In San Diego, a typical household uses about 10,472 gallons of water a month. What can you do to use less this month? Whatever your conservation goal is – 15 percent, 25 percent or more – the more of these steps you take, the more water you’ll save. The more water you save, the more money you’ll save on your water and sewer bills.
- While waiting for hot water to come through the pipes, catch the cool water in a bucket or a watering can. Use this water later to water plants or run your garbage disposal.
- Hand wash dishes once a day using a minimal amount of detergent to cut rinsing. Use a sprayer or short blasts of water to rinse.
- Save up to 250 gallons of water a week when watering your lawn! Water your lawn and landscaping before dawn or after the sun sets when there’s less evaporation. Adjust your sprinklers so they don’t spray on sidewalks, driveways or streets.
- By replacing your regular showerheads with low-flow showerhead you can save up to 230 gallons a week.
- Turn the water off while brushing your teeth or shaving.
- Channel your inner plumber. You can save more than 150 gallons for each leak that you fix inside and outside of your home. Think about faucets, fixtures and pipes.
- Flush the toilet only when necessary. Never use the toilet as an ashtray or wastebasket.
- Adjust your car washing methods: When taking your vehicle to a car wash, take it to a place that recycles its wash water. If washing your car at home, use a bucket of water and sponge. Rinse quickly at the end, never allow the hose to run continuously.
- Never do laundry or run the dishwasher with less than a full load. This simple method can save up to 30 gallons per week.
- Always use a broom when cleaning your patio or balcony; never use a hose.
Remember, if you see someone wasting water, please report them to us using this secure, anonymous online form.
Do you ever wonder where your water in San Diego comes from? Do you know what type of impact that has on our environment or how much energy it uses? Watch San Diego Coastkeeper’s video on the water supply in San Diego to learn more. Then visit us at http://localhost/sdcoastkeeper.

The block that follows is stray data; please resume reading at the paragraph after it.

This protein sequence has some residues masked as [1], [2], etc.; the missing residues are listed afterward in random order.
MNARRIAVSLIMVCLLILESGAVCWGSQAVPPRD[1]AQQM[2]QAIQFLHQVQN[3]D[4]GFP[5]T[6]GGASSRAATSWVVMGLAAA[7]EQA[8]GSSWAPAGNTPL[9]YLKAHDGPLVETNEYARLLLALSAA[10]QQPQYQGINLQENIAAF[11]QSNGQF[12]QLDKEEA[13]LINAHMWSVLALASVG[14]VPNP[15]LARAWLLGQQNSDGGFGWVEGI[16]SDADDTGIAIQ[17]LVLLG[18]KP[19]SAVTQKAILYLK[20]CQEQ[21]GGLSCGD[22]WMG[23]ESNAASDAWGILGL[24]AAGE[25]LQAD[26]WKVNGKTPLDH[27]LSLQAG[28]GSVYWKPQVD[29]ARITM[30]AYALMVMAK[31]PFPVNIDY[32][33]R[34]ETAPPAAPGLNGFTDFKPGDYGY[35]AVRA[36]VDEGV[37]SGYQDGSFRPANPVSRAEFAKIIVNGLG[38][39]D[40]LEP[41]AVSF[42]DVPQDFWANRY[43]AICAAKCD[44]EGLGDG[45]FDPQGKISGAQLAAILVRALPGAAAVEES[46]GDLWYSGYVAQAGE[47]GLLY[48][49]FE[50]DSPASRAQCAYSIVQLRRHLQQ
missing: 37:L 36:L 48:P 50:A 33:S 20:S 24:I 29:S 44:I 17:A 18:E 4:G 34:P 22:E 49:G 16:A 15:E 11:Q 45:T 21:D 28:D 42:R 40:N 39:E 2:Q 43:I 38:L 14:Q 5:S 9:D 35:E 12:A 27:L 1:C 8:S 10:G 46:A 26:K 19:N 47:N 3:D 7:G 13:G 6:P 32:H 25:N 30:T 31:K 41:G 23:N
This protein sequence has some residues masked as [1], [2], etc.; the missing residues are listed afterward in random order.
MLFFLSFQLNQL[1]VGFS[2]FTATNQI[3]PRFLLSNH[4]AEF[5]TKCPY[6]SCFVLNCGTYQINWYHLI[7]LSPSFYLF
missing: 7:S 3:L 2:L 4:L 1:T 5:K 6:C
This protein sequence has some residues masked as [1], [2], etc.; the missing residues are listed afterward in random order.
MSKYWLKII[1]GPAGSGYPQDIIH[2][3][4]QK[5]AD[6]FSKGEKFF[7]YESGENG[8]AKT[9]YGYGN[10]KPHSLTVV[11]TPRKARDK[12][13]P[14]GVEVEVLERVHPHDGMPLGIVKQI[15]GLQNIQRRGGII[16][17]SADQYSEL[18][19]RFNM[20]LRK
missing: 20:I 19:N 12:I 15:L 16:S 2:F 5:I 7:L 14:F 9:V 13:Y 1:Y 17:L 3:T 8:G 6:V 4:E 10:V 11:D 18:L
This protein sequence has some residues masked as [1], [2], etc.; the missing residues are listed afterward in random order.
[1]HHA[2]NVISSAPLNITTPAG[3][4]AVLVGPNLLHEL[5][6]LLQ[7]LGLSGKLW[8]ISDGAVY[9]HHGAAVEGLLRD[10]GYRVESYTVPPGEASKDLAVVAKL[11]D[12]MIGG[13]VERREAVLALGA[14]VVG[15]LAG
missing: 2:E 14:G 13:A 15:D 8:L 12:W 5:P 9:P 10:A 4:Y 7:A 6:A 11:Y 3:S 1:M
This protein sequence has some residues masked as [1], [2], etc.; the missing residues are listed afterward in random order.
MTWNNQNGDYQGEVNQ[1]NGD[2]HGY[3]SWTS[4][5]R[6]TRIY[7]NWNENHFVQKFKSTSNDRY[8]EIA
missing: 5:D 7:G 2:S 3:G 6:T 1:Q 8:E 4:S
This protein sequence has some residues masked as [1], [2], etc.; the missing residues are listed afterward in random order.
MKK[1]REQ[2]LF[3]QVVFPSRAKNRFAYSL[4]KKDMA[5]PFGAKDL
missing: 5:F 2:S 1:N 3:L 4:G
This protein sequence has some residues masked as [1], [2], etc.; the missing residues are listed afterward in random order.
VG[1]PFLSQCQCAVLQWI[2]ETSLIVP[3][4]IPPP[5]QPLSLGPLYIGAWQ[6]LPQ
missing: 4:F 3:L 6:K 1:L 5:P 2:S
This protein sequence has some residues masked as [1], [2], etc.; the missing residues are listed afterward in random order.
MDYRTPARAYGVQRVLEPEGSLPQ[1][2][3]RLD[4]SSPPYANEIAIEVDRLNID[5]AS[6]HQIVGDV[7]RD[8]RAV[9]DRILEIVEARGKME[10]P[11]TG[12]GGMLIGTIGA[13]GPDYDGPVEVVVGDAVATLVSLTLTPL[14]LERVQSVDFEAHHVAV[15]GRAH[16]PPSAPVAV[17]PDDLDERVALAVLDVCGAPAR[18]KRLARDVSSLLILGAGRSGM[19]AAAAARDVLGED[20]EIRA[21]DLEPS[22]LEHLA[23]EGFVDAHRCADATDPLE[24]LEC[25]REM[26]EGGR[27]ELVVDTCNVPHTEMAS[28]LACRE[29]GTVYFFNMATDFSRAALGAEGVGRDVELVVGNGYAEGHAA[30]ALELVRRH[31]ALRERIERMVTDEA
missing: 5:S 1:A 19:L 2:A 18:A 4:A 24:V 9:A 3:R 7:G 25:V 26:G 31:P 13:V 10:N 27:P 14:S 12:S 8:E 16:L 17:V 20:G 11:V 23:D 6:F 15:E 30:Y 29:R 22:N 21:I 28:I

How You and IPR Can Save the Colorado River
In its annual list of America’s Most Endangered Rivers of 2013, American Rivers has named the Colorado River as the number-one Most Endangered River in the country. Bob Irvin, President of American Rivers, identified that the Colorado River is “so over-tapped that it no longer reaches the sea.”
The Colorado River is, simply put, the lifeline of the Southwest. It supplies drinking water to 36 million people from Denver to LA, irrigates four million acres of land and supports a 26 billion dollar outdoor recreation economy.
Yet it currently stands as the Most Endangered River in America because of outdated water management that can’t respond to the pressures of over-allocation and persistent drought. This led American Rivers to sound the alarm for Congress to support state-of-the-art water supply programs that can positively and sustainably impact how the water in the Colorado River is managed.
This also highlights to the significance of what we can do in San Diego—both as a region through potable reuse and individually as water-conscientious citizens and community members.
Currently, the City of San Diego is deciding whether to move forward with full-scale water purification projects in San Diego. San Diego Coastkeeper and the Water Reliability Coalition—a groundbreaking collaboration between environmental and business-oriented groups—are encouraging the San Diego City Council to approve full-scale water purification projects to create more potable water in San Diego. Creating a reliable, secure local water supply is both good for the environment and good for business.
Potable reuse projects use special technology to purify water, leaving it extremely clean. Just how clean? The ultra-purified water is actually cleaner than the water we import from the Colorado River or the Sacramento-San Joaquin River Delta. The ultra-purified water can then be mixed with imported water either at a reservoir or at a drinking water treatment plant before it gets another round of treatment.